• The obsessions or compulsions are time-consuming (e.g., take more than 1 hour per day) or cause clinically significant distress or impairment in social, occupational, or other important areas of functioning.
  • The obsessive-compulsive symptoms are not attributable to the physiological effects of a substance (e.g., a drug of abuse, a medication) or another medical condition.
  • The disturbance is not better explained by the symptoms of another mental disorder (e.g., excessive worries, as in generalized anxiety disorder; preoccupation with appearance, as in body dysmorphic disorder; difficulty discarding or parting with possessions, as in hoarding disorder; hair pulling, as in trichotillomania, etc.)

If you or a loved one exhibits any signs of OCD, it’s important to meet with a healthcare professional to undergo a clinical assessment. Our Clearbrook rehab offers OCD treatment in Massachusetts that can identify mental health symptoms and develop a treatment plan to help clients learn how to manage their symptoms effectively.

What Is Inpatient OCD Treatment?

Inpatient OCD treatment, also known as residential or inpatient care for obsessive-compulsive disorder, is a specialized level of mental health care where individuals with severe OCD symptoms receive comprehensive and intensive care within a controlled and supportive environment. This form of treatment is typically recommended when OCD symptoms are so debilitating that they significantly impair an individual’s daily life, pose a risk to their safety or that of another, or have not responded adequately to outpatient interventions.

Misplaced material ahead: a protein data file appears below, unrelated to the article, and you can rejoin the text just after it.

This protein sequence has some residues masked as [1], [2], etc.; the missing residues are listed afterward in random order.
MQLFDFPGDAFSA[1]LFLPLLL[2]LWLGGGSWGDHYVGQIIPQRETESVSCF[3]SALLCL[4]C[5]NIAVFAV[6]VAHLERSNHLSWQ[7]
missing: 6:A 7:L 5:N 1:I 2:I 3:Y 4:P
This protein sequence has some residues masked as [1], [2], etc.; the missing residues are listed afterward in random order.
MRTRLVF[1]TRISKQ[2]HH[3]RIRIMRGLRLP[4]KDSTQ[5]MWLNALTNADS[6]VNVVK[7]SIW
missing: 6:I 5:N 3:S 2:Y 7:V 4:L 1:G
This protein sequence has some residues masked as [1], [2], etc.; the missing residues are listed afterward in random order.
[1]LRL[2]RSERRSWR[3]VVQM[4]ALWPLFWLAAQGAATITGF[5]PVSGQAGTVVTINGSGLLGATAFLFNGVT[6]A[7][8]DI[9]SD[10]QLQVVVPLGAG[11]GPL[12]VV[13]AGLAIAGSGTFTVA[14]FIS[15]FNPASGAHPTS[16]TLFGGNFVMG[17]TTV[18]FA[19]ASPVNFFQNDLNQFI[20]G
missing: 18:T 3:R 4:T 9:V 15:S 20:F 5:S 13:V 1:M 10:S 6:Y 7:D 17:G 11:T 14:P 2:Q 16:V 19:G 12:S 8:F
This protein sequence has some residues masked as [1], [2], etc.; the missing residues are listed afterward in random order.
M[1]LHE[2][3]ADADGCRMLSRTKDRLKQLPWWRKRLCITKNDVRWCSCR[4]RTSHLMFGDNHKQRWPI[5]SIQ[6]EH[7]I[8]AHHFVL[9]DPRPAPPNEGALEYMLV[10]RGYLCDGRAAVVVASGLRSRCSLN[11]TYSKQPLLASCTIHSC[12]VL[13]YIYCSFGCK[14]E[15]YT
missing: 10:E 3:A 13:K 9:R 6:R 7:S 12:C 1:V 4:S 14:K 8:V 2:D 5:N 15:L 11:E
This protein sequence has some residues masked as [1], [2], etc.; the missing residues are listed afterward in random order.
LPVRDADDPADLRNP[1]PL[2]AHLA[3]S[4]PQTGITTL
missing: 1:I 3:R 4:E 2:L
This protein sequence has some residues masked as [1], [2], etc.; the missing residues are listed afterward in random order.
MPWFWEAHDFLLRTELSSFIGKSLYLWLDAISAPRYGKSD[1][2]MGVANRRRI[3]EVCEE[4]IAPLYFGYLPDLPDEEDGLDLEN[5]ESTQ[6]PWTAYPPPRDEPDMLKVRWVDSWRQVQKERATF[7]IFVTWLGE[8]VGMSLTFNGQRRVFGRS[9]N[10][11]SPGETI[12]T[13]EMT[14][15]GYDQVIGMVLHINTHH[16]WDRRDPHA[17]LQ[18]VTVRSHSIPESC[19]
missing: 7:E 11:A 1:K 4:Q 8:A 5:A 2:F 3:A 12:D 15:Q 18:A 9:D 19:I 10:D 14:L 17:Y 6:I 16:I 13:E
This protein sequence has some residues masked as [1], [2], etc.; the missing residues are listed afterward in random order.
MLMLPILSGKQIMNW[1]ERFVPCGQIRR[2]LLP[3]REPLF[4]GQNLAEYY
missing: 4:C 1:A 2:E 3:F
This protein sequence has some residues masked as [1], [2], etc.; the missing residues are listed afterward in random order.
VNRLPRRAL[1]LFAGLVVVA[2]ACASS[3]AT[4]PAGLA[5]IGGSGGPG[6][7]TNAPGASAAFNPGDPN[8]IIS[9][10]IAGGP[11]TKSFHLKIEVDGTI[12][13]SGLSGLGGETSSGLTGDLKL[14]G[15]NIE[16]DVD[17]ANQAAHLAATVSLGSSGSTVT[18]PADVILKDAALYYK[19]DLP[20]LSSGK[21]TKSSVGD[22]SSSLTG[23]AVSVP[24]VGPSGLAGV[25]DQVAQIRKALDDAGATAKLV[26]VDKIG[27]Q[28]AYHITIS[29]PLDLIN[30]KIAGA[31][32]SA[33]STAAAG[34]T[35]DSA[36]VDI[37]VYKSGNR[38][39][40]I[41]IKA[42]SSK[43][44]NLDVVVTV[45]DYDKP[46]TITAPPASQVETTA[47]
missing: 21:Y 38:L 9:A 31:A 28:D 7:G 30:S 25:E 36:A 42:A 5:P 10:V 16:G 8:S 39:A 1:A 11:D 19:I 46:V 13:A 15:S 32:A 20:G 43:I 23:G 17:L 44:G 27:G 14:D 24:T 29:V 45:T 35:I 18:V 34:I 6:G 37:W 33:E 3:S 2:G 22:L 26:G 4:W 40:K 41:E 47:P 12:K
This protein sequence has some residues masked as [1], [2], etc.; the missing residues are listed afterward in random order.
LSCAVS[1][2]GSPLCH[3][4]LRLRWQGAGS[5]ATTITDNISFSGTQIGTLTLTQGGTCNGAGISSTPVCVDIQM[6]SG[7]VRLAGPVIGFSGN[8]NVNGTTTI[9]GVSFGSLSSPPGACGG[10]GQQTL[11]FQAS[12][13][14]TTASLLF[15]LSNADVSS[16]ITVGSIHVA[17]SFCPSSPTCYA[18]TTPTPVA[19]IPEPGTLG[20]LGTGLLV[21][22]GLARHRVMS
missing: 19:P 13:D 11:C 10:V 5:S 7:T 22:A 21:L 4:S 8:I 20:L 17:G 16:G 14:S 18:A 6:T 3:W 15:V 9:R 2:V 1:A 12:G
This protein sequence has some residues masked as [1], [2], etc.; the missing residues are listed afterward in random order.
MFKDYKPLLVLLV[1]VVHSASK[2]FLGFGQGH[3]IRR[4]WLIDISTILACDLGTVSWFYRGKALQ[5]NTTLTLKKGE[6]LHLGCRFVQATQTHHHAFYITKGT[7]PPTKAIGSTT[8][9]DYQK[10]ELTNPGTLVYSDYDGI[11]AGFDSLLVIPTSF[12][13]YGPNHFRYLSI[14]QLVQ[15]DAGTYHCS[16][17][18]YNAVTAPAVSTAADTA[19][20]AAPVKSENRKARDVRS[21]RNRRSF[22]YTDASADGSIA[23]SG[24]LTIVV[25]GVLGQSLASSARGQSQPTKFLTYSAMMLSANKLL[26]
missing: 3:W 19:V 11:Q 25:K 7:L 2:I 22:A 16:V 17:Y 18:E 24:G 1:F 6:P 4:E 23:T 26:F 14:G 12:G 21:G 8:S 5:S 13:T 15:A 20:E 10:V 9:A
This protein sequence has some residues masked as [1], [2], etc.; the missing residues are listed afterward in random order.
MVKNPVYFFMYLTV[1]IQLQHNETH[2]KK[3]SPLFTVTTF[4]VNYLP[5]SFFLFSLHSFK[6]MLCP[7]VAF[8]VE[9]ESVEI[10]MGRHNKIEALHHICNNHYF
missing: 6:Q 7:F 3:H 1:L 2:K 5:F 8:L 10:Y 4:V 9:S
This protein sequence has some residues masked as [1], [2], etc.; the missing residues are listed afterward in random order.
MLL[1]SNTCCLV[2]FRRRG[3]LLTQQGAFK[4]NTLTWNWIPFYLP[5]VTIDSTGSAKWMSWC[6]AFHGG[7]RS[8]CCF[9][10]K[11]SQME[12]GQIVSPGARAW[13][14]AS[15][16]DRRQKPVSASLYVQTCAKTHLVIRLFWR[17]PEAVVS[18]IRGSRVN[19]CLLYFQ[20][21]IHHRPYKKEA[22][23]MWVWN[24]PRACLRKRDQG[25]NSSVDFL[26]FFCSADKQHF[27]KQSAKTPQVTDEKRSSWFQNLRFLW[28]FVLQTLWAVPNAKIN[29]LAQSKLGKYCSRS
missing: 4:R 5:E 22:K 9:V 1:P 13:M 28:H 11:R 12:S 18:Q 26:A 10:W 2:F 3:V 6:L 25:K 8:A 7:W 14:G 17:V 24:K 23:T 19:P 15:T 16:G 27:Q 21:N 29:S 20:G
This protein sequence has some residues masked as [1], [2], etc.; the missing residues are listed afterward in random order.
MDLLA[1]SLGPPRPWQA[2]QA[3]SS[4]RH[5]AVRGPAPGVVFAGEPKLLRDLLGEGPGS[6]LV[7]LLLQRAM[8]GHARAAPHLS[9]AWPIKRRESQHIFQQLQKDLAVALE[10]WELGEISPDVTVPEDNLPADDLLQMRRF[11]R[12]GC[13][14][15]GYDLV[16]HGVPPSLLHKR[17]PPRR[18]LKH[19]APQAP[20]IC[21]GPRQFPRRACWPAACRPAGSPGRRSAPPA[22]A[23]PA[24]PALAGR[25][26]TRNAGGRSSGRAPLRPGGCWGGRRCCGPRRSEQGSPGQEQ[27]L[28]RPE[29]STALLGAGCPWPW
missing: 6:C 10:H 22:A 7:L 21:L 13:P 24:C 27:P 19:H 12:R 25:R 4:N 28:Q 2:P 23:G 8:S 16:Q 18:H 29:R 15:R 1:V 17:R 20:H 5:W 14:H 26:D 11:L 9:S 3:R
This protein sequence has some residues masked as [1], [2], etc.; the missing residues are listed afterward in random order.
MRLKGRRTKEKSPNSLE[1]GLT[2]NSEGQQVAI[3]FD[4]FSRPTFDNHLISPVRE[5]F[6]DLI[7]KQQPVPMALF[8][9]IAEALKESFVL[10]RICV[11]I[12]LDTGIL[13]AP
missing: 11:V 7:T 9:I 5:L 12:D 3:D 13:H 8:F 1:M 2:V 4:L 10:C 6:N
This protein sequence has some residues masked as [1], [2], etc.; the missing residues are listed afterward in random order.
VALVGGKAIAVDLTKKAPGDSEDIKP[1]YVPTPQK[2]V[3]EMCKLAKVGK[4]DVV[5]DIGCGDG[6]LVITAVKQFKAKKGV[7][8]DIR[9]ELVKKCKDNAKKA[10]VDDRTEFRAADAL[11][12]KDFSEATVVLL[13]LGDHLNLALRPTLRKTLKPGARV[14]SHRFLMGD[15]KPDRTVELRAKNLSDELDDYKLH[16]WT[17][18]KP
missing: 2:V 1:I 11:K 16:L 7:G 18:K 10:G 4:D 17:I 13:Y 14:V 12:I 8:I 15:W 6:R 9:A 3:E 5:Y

Common services and amenities offered by OCD inpatient treatment centers in Massachusetts like ours include:

  • 24/7 support
  • Safe and structured environment
  • Medication management
  • Evidence-based psychotherapy
  • Individual and group therapy
  • Skill building
  • Family therapy
  • Transition planning
  • Duration of treatment

Residential care for OCD is beneficial for individuals whose symptoms have become so debilitating that they interfere with their daily lives, as well as for individuals who have not seen improvements in their symptoms with outpatient treatment. We offer a highly supportive and intensive environment focused on helping clients regain control over their lives and manage their symptoms effectively.

Finding OCD Treatment Near Me

Our Massachusetts OCD treatment center offers structured and comprehensive care on a residential level to ensure clients receive the support they need to learn how to properly manage their symptoms. OCD can be a debilitating mental disorder to live with without professional intervention or care. For this reason, we encourage those struggling with this condition to get help.

Contact Clearbrook Treatment Centers today for more information about our residential mental health care and how we can aid you or a loved one in symptom management and recovery.


  1. NIH – Obsessive-Compulsive Disorder: Core Interventions in the Treatment of Obsessive-Compulsive Disorder and Body Dysmorphic Disorder.